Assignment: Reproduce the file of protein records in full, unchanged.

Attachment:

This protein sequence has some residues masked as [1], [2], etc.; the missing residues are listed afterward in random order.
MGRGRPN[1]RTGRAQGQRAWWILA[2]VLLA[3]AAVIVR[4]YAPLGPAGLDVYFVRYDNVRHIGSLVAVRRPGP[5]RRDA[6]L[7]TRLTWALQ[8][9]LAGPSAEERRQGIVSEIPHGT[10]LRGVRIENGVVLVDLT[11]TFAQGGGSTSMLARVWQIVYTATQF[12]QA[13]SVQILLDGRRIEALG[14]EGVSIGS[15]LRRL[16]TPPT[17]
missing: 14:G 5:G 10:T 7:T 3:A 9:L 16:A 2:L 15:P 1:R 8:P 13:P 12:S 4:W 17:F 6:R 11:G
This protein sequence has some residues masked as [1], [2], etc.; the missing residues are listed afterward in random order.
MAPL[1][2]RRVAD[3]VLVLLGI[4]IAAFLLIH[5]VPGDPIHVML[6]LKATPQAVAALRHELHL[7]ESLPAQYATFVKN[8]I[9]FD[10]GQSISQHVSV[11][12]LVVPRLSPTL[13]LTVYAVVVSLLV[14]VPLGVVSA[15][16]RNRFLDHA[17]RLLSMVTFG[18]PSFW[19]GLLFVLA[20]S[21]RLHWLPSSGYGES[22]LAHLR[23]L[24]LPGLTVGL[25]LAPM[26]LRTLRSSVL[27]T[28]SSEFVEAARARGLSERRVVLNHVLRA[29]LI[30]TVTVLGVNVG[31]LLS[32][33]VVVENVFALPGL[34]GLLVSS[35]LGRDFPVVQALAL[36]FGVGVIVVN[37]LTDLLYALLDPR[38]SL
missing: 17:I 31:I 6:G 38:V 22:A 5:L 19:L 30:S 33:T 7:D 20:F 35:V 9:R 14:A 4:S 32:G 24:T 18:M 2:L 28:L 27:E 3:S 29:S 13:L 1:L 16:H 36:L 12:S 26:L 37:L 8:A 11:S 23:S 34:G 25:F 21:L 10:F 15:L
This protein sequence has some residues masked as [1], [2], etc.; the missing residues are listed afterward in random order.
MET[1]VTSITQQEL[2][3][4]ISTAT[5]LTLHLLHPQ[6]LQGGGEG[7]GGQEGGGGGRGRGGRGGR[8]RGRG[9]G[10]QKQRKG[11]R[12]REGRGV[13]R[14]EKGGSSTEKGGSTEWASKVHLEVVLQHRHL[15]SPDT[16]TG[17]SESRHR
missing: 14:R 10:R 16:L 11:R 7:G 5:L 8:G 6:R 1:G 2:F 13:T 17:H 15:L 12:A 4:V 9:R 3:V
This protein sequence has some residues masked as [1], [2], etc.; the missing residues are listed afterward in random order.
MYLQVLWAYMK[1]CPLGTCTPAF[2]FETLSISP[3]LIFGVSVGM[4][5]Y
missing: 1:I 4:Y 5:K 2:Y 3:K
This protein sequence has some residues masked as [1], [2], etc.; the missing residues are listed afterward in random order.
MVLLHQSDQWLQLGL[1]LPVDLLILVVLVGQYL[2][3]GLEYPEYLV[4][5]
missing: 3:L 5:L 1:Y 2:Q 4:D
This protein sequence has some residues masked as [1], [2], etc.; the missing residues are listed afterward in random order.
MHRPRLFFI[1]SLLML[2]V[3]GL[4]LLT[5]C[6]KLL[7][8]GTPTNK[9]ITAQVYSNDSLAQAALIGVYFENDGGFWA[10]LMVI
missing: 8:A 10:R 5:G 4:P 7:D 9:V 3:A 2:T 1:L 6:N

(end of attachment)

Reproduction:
This protein sequence has some residues masked as [1], [2], etc.; the missing residues are listed afterward in random order.
MGRGRPN[1]RTGRAQGQRAWWILA[2]VLLA[3]AAVIVR[4]YAPLGPAGLDVYFVRYDNVRHIGSLVAVRRPGP[5]RRDA[6]L[7]TRLTWALQ[8][9]LAGPSAEERRQGIVSEIPHGT[10]LRGVRIENGVVLVDLT[11]TFAQGGGSTSMLARVWQIVYTATQF[12]QA[13]SVQILLDGRRIEALG[14]EGVSIGS[15]LRRL[16]TPPT[17]
missing: 14:G 5:G 10:T 7:T 3:A 9:L 16:A 2:L 15:P 1:R 8:P 13:P 12:S 4:W 17:F 6:R 11:G
This protein sequence has some residues masked as [1], [2], etc.; the missing residues are listed afterward in random order.
MAPL[1][2]RRVAD[3]VLVLLGI[4]IAAFLLIH[5]VPGDPIHVML[6]LKATPQAVAALRHELHL[7]ESLPAQYATFVKN[8]I[9]FD[10]GQSISQHVSV[11][12]LVVPRLSPTL[13]LTVYAVVVSLLV[14]VPLGVVSA[15][16]RNRFLDHA[17]RLLSMVTFG[18]PSFW[19]GLLFVLA[20]S[21]RLHWLPSSGYGES[22]LAHLR[23]L[24]LPGLTVGL[25]LAPM[26]LRTLRSSVL[27]T[28]SSEFVEAARARGLSERRVVLNHVLRA[29]LI[30]TVTVLGVNVG[31]LLS[32][33]VVVENVFALPGL[34]GLLVSS[35]LGRDFPVVQALAL[36]FGVGVIVVN[37]LTDLLYALLDPR[38]SL
missing: 17:I 31:I 6:G 38:V 22:A 5:L 19:L 30:S 33:T 7:D 20:F 35:V 9:R 14:A 4:S 32:G 24:T 18:M 2:L 28:L 27:E 3:S 29:S 13:L 1:L 16:H 36:L 12:S 26:L 37:L 8:A 11:S 23:S 34:G 25:F 21:L 10:F 15:L
This protein sequence has some residues masked as [1], [2], etc.; the missing residues are listed afterward in random order.
MET[1]VTSITQQEL[2][3][4]ISTAT[5]LTLHLLHPQ[6]LQGGGEG[7]GGQEGGGGGRGRGGRGGR[8]RGRG[9]G[10]QKQRKG[11]R[12]REGRGV[13]R[14]EKGGSSTEKGGSTEWASKVHLEVVLQHRHL[15]SPDT[16]TG[17]SESRHR
missing: 14:R 10:R 16:L 11:R 7:G 5:L 8:G 6:R 1:G 2:F 13:T 17:H 15:L 12:A 4:V 9:R 3:V
This protein sequence has some residues masked as [1], [2], etc.; the missing residues are listed afterward in random order.
MYLQVLWAYMK[1]CPLGTCTPAF[2]FETLSISP[3]LIFGVSVGM[4][5]Y
missing: 1:I 4:Y 5:K 2:Y 3:K
This protein sequence has some residues masked as [1], [2], etc.; the missing residues are listed afterward in random order.
MVLLHQSDQWLQLGL[1]LPVDLLILVVLVGQYL[2][3]GLEYPEYLV[4][5]
missing: 3:L 5:L 1:Y 2:Q 4:D
This protein sequence has some residues masked as [1], [2], etc.; the missing residues are listed afterward in random order.
MHRPRLFFI[1]SLLML[2]V[3]GL[4]LLT[5]C[6]KLL[7][8]GTPTNK[9]ITAQVYSNDSLAQAALIGVYFENDGGFWA[10]LMVI
missing: 8:A 10:R 5:G 4:P 7:D 9:V 3:A 2:T 1:L 6:N